Allow Hens to Rest | Just like so many meats coming off of the grill, allowing these to rest for 10 minutes before cutting into them allows the juices to stay in the bird rather than spilling out onto the plate or cutting board. This allows the meat to be juicy instead of dry.
Wood Choice | Always think of the wood you are using when getting ready to smoke your meat. Fruit woods like apple and cherry will always be a more mild choice vs mesquite or hickory which will give you a more powerful smokey flavor. All of the options are great so choose which ones your family loves. The Smoking Wood Cheat Sheet helps guide you through your choices.
Smoke to Temp, Not Time | Although this isn’t a long smoke, always cook this to temperature, not time. Start checking the hen at 45-60 minutes using a probe or internal thermometer.
🧑🍳 Storage and Reheating
Store the cooled leftovers in a sealed container in the refrigerator for up to three days.
Reheat the leftovers in the microwave for 1-2 minutes, depending on how much you are reheating. These hens reheat so well and retain the moisture even after reheating.
Prep the brine and set aside.
Clean out the hens and pat them dry. Cover and put in the refrigerator until you are ready to start brining.
Always have your seasoning and items you will need to assemble on the counter ready for you to stir, sprinkle, carry to smoker. For us, that means we put our our spoon, the tray we are going to use to carry the hens to the smoker, we found the tongs we will use to remove the hens when they are done.
Look for any small things you can prep ahead of time so you aren’t wandering around looking for items when you need them.
Additions and Substitutions
Although it isn’t necessary, you could spatchcock the hen open and smoke it.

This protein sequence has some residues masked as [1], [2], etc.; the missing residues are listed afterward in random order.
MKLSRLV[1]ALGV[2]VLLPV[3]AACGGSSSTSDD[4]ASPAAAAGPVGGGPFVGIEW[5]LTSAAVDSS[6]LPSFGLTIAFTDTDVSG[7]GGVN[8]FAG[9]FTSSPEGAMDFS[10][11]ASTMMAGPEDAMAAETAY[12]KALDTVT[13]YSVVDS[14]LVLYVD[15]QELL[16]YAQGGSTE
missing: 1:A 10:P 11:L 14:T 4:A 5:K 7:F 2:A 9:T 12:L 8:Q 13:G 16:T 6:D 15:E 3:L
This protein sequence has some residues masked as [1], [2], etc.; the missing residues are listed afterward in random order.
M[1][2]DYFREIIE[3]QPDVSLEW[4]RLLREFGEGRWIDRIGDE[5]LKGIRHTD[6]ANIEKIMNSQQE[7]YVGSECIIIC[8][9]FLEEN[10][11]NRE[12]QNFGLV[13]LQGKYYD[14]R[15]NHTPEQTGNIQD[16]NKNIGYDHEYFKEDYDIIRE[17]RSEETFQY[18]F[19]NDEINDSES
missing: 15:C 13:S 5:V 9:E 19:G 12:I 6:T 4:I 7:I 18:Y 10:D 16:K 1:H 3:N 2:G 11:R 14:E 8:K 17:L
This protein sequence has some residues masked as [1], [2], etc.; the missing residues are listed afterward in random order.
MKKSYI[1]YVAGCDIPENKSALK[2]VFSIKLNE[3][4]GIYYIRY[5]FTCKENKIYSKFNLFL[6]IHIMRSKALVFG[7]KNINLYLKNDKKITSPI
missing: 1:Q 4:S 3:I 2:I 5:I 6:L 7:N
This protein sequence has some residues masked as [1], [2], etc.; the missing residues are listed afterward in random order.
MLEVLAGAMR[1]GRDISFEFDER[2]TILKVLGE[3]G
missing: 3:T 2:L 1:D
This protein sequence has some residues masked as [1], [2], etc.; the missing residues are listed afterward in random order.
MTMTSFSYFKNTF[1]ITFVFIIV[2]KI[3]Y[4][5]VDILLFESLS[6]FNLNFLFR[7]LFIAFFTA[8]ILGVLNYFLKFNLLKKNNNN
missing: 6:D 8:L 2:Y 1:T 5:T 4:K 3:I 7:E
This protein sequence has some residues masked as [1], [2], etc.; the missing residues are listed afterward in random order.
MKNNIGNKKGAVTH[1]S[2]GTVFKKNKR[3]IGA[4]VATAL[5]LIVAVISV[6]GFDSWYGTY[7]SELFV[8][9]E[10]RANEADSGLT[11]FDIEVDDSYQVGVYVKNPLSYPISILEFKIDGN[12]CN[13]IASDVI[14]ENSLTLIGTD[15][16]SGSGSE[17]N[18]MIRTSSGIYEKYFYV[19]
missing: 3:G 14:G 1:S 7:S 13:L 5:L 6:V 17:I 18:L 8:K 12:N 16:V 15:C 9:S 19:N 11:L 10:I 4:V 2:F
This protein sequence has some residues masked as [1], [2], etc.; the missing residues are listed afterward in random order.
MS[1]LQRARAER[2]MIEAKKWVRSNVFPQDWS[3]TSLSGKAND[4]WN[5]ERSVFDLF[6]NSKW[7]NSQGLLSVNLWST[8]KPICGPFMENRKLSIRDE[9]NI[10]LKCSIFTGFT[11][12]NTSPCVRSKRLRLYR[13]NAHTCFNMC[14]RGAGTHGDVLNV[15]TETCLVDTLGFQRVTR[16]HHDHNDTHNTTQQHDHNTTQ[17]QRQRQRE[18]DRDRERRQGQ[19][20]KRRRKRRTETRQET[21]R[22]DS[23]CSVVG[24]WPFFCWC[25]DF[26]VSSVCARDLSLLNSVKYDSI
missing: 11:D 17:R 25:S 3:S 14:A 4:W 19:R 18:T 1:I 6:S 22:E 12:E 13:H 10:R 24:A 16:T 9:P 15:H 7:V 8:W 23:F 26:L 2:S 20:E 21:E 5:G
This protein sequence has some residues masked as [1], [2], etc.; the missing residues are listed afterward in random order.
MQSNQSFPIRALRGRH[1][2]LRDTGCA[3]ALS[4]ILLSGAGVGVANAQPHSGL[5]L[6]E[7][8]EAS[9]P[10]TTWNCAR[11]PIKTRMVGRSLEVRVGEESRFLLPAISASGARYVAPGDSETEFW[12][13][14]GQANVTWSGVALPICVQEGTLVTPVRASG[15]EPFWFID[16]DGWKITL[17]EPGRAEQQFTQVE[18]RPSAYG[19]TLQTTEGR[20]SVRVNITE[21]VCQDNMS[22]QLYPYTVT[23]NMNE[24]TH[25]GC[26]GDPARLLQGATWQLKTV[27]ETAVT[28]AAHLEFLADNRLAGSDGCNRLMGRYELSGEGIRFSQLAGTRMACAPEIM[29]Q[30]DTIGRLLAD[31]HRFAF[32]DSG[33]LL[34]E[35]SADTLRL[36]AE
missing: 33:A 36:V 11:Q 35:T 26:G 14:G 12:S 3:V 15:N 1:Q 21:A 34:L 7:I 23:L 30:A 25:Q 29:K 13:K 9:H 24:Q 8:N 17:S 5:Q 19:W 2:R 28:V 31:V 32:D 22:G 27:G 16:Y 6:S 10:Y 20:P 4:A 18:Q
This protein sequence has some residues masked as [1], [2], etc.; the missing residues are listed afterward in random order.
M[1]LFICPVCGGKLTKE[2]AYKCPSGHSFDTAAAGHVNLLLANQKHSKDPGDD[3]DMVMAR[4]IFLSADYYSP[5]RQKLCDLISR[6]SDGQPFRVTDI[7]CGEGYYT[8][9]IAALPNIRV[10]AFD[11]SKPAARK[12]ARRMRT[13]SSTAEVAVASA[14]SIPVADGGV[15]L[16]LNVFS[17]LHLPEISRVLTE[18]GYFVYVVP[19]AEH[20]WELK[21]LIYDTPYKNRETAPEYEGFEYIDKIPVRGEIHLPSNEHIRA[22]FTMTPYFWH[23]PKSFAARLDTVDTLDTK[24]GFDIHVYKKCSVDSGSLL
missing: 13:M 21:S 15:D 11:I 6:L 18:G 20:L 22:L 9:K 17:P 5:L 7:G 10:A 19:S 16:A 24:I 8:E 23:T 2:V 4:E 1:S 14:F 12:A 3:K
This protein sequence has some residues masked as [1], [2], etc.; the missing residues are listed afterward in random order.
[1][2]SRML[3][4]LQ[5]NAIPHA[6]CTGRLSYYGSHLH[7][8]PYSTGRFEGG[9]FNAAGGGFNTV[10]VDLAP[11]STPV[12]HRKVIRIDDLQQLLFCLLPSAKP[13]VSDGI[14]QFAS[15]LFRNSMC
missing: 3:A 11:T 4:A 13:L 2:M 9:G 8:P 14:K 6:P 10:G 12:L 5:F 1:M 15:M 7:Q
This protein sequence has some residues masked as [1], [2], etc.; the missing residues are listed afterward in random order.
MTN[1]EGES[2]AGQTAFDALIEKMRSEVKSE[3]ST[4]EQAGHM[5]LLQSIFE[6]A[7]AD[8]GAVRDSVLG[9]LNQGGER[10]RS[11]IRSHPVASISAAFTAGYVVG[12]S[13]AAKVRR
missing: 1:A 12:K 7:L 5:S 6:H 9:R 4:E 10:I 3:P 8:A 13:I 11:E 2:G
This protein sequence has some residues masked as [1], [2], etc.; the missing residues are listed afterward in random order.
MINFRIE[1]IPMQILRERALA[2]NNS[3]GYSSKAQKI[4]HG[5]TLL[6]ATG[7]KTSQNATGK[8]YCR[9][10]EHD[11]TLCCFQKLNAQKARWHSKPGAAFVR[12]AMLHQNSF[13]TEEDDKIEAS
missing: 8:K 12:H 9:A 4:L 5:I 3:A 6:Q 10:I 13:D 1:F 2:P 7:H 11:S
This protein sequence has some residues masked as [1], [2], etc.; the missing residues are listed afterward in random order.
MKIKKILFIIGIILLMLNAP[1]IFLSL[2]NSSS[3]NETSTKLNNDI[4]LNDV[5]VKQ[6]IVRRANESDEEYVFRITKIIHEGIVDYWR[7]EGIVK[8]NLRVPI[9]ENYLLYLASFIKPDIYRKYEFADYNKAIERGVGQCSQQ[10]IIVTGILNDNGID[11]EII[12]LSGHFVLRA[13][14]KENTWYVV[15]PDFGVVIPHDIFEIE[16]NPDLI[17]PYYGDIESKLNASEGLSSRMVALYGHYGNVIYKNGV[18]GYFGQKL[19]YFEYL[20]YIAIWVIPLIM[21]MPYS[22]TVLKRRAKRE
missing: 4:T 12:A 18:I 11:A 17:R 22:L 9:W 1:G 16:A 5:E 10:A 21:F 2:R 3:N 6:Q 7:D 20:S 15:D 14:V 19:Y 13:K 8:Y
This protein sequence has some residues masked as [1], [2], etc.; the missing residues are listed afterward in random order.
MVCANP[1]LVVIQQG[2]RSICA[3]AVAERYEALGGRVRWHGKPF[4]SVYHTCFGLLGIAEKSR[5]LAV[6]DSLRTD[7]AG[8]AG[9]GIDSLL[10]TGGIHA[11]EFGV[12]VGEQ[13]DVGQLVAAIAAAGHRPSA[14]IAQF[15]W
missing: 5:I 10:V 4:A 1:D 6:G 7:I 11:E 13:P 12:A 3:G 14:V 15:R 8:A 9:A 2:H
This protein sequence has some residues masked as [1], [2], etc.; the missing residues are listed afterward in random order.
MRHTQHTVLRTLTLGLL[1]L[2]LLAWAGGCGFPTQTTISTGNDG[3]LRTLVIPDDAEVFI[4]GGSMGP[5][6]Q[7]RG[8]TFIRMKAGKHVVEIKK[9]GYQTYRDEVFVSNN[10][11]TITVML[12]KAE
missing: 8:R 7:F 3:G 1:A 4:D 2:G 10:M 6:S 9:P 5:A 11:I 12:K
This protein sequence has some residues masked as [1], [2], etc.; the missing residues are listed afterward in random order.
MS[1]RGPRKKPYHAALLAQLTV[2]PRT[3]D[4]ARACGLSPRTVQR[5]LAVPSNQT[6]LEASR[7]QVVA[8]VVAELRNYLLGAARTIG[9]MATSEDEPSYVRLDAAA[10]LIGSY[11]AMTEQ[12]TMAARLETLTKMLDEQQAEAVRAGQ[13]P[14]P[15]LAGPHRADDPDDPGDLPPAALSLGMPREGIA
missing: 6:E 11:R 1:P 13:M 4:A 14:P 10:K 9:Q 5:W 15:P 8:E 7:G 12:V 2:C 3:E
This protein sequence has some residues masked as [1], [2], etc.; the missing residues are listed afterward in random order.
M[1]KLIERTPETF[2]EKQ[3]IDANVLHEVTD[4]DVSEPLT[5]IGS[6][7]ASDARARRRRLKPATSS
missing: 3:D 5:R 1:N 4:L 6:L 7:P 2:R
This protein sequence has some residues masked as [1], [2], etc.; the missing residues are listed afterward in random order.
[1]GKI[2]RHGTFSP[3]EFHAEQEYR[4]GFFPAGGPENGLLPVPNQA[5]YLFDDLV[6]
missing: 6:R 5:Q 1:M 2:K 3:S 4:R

Change out the rubs to be anything you have in your spice cabinet.
Make this a garlic lovers version by inserting a few garlic cloves inside the hen cavity. Use thyme and rosemary on the exterior of the bird.
🥦 Serving Suggestions
I recommend serving a good grilled vegetable with these. Grilled Sweet Potatoes, Brussel Sprouts, Carrots and Asparagus are all great choices. When you want a little bit of a picnic out of this meal, make a batch of Grilled Baked Beans or Smoked Potato Salad.
❓ Recipe FAQ
USDA states that it needs to be at 165°.
Don’t brine it. When you brine it, you are infusing moisture to stay locked inside, including the skin. If you want a crispy exterior, skip the brine all together and pat the hen dry, place in the refrigerator for up to 1-2 hours and then smoke at a slightly higher temp of 275° or so. Don’t tent the hen when it comes off the grill as that locks in moisture which will make the skin less crispy.
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Smoked Cornish Hens
- Gallon Container
- 1 gallon Water
- 1 Orange quartered
- 1 Lemon quartered
- ½ Onion
Smoked Cornish Hens
- 2 Cornish Hens
- Spray Olive Oil
- Rub we used Spiceology Greek Freak
- ¼ Lemon
- ¼ Orange
- Combine all the brine ingredients into a large one gallon container and stir.
- Place cornish hens in a stock pot or container large enough to hold them and the brine. Pour brine over the hens and allow to brine for 1-2 hours in the refrigerator.
Smoked Cornish Hens
- Heat up smoker to 225-250° using an indirect heat set up. Once it is heated, apply the wood of your choice. We used pecan this time.
- Remove the hens from the brine and dry off with paper towels. Spray with olive oil spray (either the canned version or using a Mister) and spray all over. Then sprinkle with the seasoning/rub of your choice. Insert the ¼ orange and ¼ lemon into the hen cavity.
- Smoke the hens straight on the grill grate until the internal temperature reaches 160-165°. The 160° is great as you will tent this for about 10 minutes before serving to allow the juices to settle and it will come up the remaining five degrees.
- Remove lemon and orange prior to serving.